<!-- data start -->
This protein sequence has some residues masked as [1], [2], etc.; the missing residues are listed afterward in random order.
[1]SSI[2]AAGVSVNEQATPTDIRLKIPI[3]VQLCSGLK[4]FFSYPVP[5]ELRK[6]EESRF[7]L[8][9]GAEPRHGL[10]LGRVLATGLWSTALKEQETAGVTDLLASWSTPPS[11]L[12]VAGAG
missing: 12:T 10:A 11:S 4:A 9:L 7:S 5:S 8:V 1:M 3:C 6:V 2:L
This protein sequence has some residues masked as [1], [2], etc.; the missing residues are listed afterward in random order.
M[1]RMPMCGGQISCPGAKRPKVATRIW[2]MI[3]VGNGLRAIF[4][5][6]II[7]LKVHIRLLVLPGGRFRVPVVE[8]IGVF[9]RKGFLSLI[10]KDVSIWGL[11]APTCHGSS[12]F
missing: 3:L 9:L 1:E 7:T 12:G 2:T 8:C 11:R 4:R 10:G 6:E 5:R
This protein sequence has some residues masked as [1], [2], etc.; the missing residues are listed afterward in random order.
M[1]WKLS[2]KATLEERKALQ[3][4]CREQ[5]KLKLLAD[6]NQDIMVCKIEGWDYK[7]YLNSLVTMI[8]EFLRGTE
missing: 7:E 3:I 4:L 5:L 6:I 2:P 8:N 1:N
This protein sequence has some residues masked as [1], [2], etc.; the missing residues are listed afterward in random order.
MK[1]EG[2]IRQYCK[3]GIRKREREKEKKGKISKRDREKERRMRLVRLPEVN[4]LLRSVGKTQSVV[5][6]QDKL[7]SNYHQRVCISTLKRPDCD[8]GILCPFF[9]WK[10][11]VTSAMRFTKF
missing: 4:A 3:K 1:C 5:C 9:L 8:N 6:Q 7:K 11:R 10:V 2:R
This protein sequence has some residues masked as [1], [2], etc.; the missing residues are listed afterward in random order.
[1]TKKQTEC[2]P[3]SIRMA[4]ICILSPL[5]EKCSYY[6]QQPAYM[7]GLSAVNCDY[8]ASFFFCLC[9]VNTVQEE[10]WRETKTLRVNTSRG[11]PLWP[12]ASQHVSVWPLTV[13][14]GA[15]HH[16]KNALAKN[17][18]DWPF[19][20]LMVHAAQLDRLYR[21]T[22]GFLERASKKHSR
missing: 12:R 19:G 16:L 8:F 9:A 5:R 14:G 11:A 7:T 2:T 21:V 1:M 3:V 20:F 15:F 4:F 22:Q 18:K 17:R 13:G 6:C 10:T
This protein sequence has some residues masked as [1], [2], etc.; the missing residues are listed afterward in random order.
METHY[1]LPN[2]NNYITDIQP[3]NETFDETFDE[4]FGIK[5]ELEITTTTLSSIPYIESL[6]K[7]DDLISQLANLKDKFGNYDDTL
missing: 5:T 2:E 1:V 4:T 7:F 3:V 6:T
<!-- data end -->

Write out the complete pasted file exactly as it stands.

This protein sequence has some residues masked as [1], [2], etc.; the missing residues are listed afterward in random order.
[1]SSI[2]AAGVSVNEQATPTDIRLKIPI[3]VQLCSGLK[4]FFSYPVP[5]ELRK[6]EESRF[7]L[8][9]GAEPRHGL[10]LGRVLATGLWSTALKEQETAGVTDLLASWSTPPS[11]L[12]VAGAG
missing: 12:T 10:A 11:S 4:A 9:L 7:S 5:S 8:V 1:M 3:C 6:V 2:L
This protein sequence has some residues masked as [1], [2], etc.; the missing residues are listed afterward in random order.
M[1]RMPMCGGQISCPGAKRPKVATRIW[2]MI[3]VGNGLRAIF[4][5][6]II[7]LKVHIRLLVLPGGRFRVPVVE[8]IGVF[9]RKGFLSLI[10]KDVSIWGL[11]APTCHGSS[12]F
missing: 3:L 9:L 1:E 7:T 12:G 2:T 8:C 11:R 4:R 10:G 6:E 5:R
This protein sequence has some residues masked as [1], [2], etc.; the missing residues are listed afterward in random order.
M[1]WKLS[2]KATLEERKALQ[3][4]CREQ[5]KLKLLAD[6]NQDIMVCKIEGWDYK[7]YLNSLVTMI[8]EFLRGTE
missing: 7:E 3:I 4:L 5:L 6:I 2:P 8:N 1:N
This protein sequence has some residues masked as [1], [2], etc.; the missing residues are listed afterward in random order.
MK[1]EG[2]IRQYCK[3]GIRKREREKEKKGKISKRDREKERRMRLVRLPEVN[4]LLRSVGKTQSVV[5][6]QDKL[7]SNYHQRVCISTLKRPDCD[8]GILCPFF[9]WK[10][11]VTSAMRFTKF
missing: 4:A 3:K 1:C 5:C 9:L 8:N 6:Q 7:K 11:R 10:V 2:R
This protein sequence has some residues masked as [1], [2], etc.; the missing residues are listed afterward in random order.
[1]TKKQTEC[2]P[3]SIRMA[4]ICILSPL[5]EKCSYY[6]QQPAYM[7]GLSAVNCDY[8]ASFFFCLC[9]VNTVQEE[10]WRETKTLRVNTSRG[11]PLWP[12]ASQHVSVWPLTV[13][14]GA[15]HH[16]KNALAKN[17][18]DWPF[19][20]LMVHAAQLDRLYR[21]T[22]GFLERASKKHSR
missing: 12:R 19:G 16:L 8:F 9:A 5:R 14:G 11:A 7:T 2:T 21:V 1:M 3:V 20:F 15:F 4:F 22:Q 18:K 17:R 13:G 6:C 10:T
This protein sequence has some residues masked as [1], [2], etc.; the missing residues are listed afterward in random order.
METHY[1]LPN[2]NNYITDIQP[3]NETFDETFDE[4]FGIK[5]ELEITTTTLSSIPYIESL[6]K[7]DDLISQLANLKDKFGNYDDTL
missing: 5:T 2:E 1:V 4:T 7:F 3:V 6:T